Redneck Mother discusses efforts to educated ballpark honchos who hassled a nursing mom to the fact that Texas law "states that a woman may nurse anyplace she is authorized to be." RM concludes, "I think prudes are set off not just by the sight of a woman nursing but by the sight of a lone woman using her breasts for their intended purpose without a man around to supervise things."

Clare of Ink and Incapability writes about the condemnation being heaped upon Britain's youngest mother, a twelve-year-old girl who conceived when she was 11; the father of the child this child is carrying is 15. Clare includes a quote from the British press: "The problem to this social ill, rests at the disintegration of the family unit. How unsuprising it was to read that the girl comes from a broken home, drinks and smokes! The fact that the mother is not ashamed of this reflects the shocking apathy some strata of society have towards teenage pregnancy... "

And, did you know? Russia's population is in decline. Commenting on a plan by Mad Vlad Putin to encourage Russian women to bear more babies, Twisty Faster asks, "Gosh, was there ever a social crisis that couldn't be solved by governmental commandeering of women's uteruses?"

Apparently not. Because meanwhile, back in the US, embarrassed by the appalling child mortality rate (seven deaths per 1,000 lives births, a rate higher than that of almost all industrialized nations) in the world's richest, greediest country, the Center for Disease Control and Prevention has issued new federal guidelines asking that "all females capable of conceiving a baby to treat themselves -- and to be treated by the health care system -- as pre-pregnant, regardless of whether they plan to get pregnant anytime soon." Rebecca Traister of Salon's Broadsheet offers a spot-on analysis of this astonishing article in the Washington Post. As Traister points out, the crappy infant mortality rate has something to do with our crappy healthcare system, and has a racial component: "The infant mortality rate among black women is 13.5 per 1,000 live births, as compared with 5.7 for white women." But hey! Someone has an idea! Instead of fixing broken healthcare and economic systems, let's tell women to think of themselves as wombs with legs, all the time. (A subscription is required to read Salon and its blogs; if you don't subscribe, at least read the Post article and see just how important the rest of you is compared to your uterus and ovaries. Note added 18 May 06: Better yet, read the actual report from the CDC, which the WaPo neglects to mention includes the recommendation that we "Increase public and private health insurance coverage for women with low incomes to improve access to preventive women's health and preconception and interconception care." You'll find plenty to upset you in the report, but it's not as glib and clueless as the WaPo article suggests.)

Women and Aging

Dr. Diana Blaine discusses the Signs of Aging--one of which is realizing how conditioned we are to "lash out against difference"--and considers how best to deal with people who attack her for teaching feminism. Auntie Hattie offers a primer for older women on How to Succeed in the Academic World when No One Wants You to.

Sue Richards of My Menopause Blog discusses some of the lessons available to us--and how to approach them--as we enter the Good Ship Menopause. On Exponent II, we find an anonymous account of how being 50 seems "to offer an odd mixture of power and invisibility that suits me just fine."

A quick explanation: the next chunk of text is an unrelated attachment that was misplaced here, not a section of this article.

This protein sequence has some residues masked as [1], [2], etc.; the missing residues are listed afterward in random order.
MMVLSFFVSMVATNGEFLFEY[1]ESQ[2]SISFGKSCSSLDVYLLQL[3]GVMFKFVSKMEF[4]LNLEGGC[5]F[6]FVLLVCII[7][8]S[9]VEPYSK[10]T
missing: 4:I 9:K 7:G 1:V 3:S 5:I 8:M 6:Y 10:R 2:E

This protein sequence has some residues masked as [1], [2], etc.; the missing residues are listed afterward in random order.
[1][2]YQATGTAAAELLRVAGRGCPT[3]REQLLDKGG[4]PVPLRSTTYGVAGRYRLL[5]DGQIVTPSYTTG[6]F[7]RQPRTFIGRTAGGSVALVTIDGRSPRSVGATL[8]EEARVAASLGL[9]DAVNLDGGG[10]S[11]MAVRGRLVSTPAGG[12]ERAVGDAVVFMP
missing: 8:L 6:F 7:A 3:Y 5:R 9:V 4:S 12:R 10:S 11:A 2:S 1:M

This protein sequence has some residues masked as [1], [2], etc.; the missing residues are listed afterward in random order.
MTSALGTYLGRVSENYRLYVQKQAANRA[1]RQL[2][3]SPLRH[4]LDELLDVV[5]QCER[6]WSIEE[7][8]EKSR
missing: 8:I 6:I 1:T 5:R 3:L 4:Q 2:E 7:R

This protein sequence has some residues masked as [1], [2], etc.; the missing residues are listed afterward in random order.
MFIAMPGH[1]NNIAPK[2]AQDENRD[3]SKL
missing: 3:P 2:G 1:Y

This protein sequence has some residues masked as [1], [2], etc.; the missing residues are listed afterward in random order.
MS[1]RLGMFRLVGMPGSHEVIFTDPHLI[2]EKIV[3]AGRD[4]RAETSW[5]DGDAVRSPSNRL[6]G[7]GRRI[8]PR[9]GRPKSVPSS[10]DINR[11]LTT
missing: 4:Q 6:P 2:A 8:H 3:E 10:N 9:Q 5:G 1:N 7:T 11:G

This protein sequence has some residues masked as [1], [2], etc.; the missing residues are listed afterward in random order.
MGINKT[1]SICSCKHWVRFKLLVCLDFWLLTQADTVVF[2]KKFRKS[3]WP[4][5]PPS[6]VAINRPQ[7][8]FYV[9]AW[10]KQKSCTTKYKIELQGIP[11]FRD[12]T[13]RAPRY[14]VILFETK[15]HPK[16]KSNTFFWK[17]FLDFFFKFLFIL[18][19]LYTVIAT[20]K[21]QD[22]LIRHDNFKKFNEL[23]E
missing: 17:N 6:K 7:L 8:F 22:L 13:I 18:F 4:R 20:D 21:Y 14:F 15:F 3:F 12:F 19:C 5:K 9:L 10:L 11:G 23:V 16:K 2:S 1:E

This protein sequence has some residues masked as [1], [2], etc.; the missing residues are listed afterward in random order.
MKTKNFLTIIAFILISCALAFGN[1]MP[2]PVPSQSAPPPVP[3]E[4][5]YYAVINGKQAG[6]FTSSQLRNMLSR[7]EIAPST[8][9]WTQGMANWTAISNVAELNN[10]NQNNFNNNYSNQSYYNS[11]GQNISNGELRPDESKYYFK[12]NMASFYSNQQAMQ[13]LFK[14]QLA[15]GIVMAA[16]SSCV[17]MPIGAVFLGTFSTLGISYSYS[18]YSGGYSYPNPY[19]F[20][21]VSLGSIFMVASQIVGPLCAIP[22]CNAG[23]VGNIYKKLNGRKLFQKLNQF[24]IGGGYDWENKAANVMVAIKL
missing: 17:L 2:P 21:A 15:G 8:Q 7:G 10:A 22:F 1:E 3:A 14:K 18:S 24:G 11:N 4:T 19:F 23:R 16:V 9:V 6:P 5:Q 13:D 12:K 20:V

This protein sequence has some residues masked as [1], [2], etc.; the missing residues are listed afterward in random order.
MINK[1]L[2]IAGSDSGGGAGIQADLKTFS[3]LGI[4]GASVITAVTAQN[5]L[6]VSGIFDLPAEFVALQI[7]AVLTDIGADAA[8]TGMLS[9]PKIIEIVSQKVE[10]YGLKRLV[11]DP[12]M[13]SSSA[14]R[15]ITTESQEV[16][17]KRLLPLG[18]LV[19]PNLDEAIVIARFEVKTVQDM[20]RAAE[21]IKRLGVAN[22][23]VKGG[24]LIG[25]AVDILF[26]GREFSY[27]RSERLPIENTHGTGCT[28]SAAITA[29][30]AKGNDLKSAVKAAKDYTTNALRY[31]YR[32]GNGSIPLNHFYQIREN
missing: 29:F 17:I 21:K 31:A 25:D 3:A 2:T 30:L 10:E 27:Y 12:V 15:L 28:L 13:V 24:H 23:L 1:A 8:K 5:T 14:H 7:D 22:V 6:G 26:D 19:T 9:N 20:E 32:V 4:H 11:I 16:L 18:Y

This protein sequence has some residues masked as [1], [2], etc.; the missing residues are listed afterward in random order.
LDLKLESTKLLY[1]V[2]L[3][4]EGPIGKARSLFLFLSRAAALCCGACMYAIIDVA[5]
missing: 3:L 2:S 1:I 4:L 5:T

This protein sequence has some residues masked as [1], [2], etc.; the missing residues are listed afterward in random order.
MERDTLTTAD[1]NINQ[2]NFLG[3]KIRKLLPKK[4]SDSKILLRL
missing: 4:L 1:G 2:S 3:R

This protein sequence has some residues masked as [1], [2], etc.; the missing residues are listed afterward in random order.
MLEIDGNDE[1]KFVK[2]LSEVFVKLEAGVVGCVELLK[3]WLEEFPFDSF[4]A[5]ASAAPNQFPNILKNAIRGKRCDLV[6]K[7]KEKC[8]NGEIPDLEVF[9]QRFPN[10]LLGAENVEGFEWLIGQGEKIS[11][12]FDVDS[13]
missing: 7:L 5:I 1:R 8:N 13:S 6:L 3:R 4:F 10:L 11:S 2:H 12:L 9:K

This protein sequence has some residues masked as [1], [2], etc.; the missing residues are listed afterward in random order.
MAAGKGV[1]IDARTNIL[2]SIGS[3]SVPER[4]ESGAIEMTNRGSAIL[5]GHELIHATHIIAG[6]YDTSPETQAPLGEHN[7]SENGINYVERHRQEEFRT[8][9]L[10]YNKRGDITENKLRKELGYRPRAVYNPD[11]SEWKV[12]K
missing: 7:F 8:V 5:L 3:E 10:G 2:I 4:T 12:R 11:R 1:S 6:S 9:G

Violence against Women

Thursday, May 11, was the third anniversary of the murder of Sakia Gunn, "the 15-year-old African American lesbian from Newark whose killing ignited a movement and led to New Jersey's first bias-murder prosecution." Professor Kim compares the (relatively sparse) attention to her death in the national media, especially in contrast to the memorialization of Matthew Shepard, also the victim of a hate crime.

Megha at Days in a Wannabe Punk's Life analzyes so-called honor killings (as in, what's honorable about murdering women?)

How do you have the rape conversation? Antheia of Mad Melancholic Feminista explores "the struggle that many women face when trying to decide who to confide in about their abuse. Who do you tell first? Second? Do you tell anyone? How do you tell them? I remember grappling with these questions, terrified of the reactions that I would receive from friends and family. Terrified because these reactions, at least in part, shape how you will ultimately view the abuse."

"What does living as a woman imply?" Soopermouse asks on I Hate People. "That the whole society is built on the fact that you and each and every other female needs to be kept in her place, in order for the penis wearers to thrive."

Marketing Women to Women (so they can better market themselves to men)

Ever wonder what special accommodations you need to make if you are lucky enough to be the girlfriend of a West Point Cadet? Angry Brown Butch finds a website that tells you just that, and experiences "Temporary insanity induced by overdoses of heteronormativity, patriotism, cutesy flowery background images and bad clip-art."

Halfway between Ca Mau and Sai Gon we find a response to women's magazines. The entry notes that women's magazines are now more "inclusive": "If you're skinny, and accord with their notion of perfect, product-selling beauty, they won't care what your skin colour is. Isn't that admirable?" Rac analyzes the anti-feminist content of a particular women's magazine, noting that its stories try to seem like they're about empowerment, "as if the speaker has not already conformed to every paradigm of female sexuality in contemporary culture." Photographer Christi Nielsen (I am a huge fan of the self-portraits she posts on Just about to Get Skinny) sums up the suggestion from a friend that she "check out the newest craze of exercise videos... pole dancing and lap dancing" by wondering what such videos could be titled: Existing for the Male Gaze: How to Perfect Your Body and Slut Yourself Up All in less than 10 minutes a day!

Feminism and Religion

Are boys and girls taught differently at religious schools? Natalie at Philobiblion writes about misogynist instruction at the all-girls church school she attended, and worries about the consequence of the government's encouraging the development of religious schools.